When they write your life history many people will not accept that you had no choice, in not choosing, to create a life you wanted to live.
Back when I owned my train station home at the edge of the Rocky Mountains in Montana, there were several times that childhood friends, from a local ranching family, came up for an overnight when they were back home visiting. They would have a large family gathering for dinner and then the two daughters and their families would spend the night. It was an evening filled with laughter, wine, great conversation and ended with the teenagers in sleeping bags on the deck, facing out at the vast array of stars.
At one of these gatherings, I walked into my living room and found two of the cousins in deep conversation. They were in their sixties and rarely saw each other.
One cousin had been valedictorian of his high school class and received a full ride scholarship to college. I am not sure if he finished because his dad demanded that he come home and work on the ranch. He stayed on after his dad died, dated but never married, and many people would say that he never had a life because his mother and siblings expected him to keep the ranch going. They were a frugal family, and so to the rest of us it looked like a life of all work. He was a very nice guy and well liked in the community.
The other cousin graduated from high school and headed out of state to a modeling school, which was quickly followed by marriage. Eventually this led to a move to California, and what the rest of us perceived as a glamorous lifestyle. She would wear her mink coat when back home for visits. She ended up getting divorced, eventually lost her home and in her fifties, with the help of her younger sister and brother-in-law, ended up in the Midwest living in an apartment and working a day shift in a bakery.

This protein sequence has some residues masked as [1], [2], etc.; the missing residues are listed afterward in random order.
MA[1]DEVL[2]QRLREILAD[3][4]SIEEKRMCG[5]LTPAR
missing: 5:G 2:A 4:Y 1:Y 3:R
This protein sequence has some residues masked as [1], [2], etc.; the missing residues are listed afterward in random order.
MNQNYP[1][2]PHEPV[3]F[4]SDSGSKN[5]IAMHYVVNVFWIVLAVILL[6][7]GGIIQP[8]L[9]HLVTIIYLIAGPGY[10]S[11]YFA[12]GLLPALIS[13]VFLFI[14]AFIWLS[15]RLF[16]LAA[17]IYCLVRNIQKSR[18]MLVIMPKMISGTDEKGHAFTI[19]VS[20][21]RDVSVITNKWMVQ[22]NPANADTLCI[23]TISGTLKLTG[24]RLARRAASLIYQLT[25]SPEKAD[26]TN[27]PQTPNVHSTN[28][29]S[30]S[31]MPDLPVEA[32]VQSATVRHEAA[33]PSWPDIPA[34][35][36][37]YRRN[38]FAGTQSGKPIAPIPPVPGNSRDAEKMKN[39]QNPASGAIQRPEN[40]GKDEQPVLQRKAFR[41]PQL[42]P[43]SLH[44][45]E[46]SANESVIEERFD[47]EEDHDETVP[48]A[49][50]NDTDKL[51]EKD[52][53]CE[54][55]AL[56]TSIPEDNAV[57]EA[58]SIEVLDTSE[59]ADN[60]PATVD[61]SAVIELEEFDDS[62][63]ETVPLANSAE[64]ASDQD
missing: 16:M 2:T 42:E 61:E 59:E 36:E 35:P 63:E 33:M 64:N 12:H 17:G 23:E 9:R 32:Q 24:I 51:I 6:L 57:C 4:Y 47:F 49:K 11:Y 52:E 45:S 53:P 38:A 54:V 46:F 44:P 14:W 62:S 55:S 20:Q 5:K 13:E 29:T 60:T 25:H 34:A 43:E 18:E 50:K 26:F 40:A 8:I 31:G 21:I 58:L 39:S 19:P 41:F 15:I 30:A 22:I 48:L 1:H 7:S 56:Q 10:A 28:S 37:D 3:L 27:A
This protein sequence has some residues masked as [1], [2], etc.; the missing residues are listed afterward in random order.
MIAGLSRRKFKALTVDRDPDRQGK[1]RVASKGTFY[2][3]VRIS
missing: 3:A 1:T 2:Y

When I came into the living room, they were commiserating with each other, saying if they could live their lives over again they would definitely do it differently. I could hear no plans, from either of them, to take responsibility for their lives from this point forward.
Their interaction reminded me of the life-changing importance of acting on one’s insights. I had witnessed time and again how valuable a sudden insight can actively push us into action to recreate our life, no matter our age or present situation. Taking responsibility is a 100% inside job.
In my private coaching sessions, I hold clients accountable by having them write down their insights. Out of this insight list comes numerous ways to take action to embrace their life.
By asking yourself how you want to be remembered, the insightful you may be highly surprised by what comes up from the whisper inside!
By Erec Lindberg
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